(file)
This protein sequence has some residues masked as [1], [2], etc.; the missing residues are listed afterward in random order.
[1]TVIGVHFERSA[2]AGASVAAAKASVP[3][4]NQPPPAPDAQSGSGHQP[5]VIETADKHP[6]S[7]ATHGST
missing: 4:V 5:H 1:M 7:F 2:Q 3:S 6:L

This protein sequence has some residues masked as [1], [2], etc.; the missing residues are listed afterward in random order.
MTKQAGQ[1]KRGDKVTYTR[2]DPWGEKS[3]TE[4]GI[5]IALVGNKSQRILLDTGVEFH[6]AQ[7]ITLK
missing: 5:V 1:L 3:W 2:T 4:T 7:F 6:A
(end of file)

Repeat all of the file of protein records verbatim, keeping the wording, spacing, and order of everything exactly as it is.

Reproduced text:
This protein sequence has some residues masked as [1], [2], etc.; the missing residues are listed afterward in random order.
[1]TVIGVHFERSA[2]AGASVAAAKASVP[3][4]NQPPPAPDAQSGSGHQP[5]VIETADKHP[6]S[7]ATHGST
missing: 4:V 5:H 1:M 7:F 2:Q 3:S 6:L

This protein sequence has some residues masked as [1], [2], etc.; the missing residues are listed afterward in random order.
MTKQAGQ[1]KRGDKVTYTR[2]DPWGEKS[3]TE[4]GI[5]IALVGNKSQRILLDTGVEFH[6]AQ[7]ITLK
missing: 5:V 1:L 3:W 2:T 4:T 7:F 6:A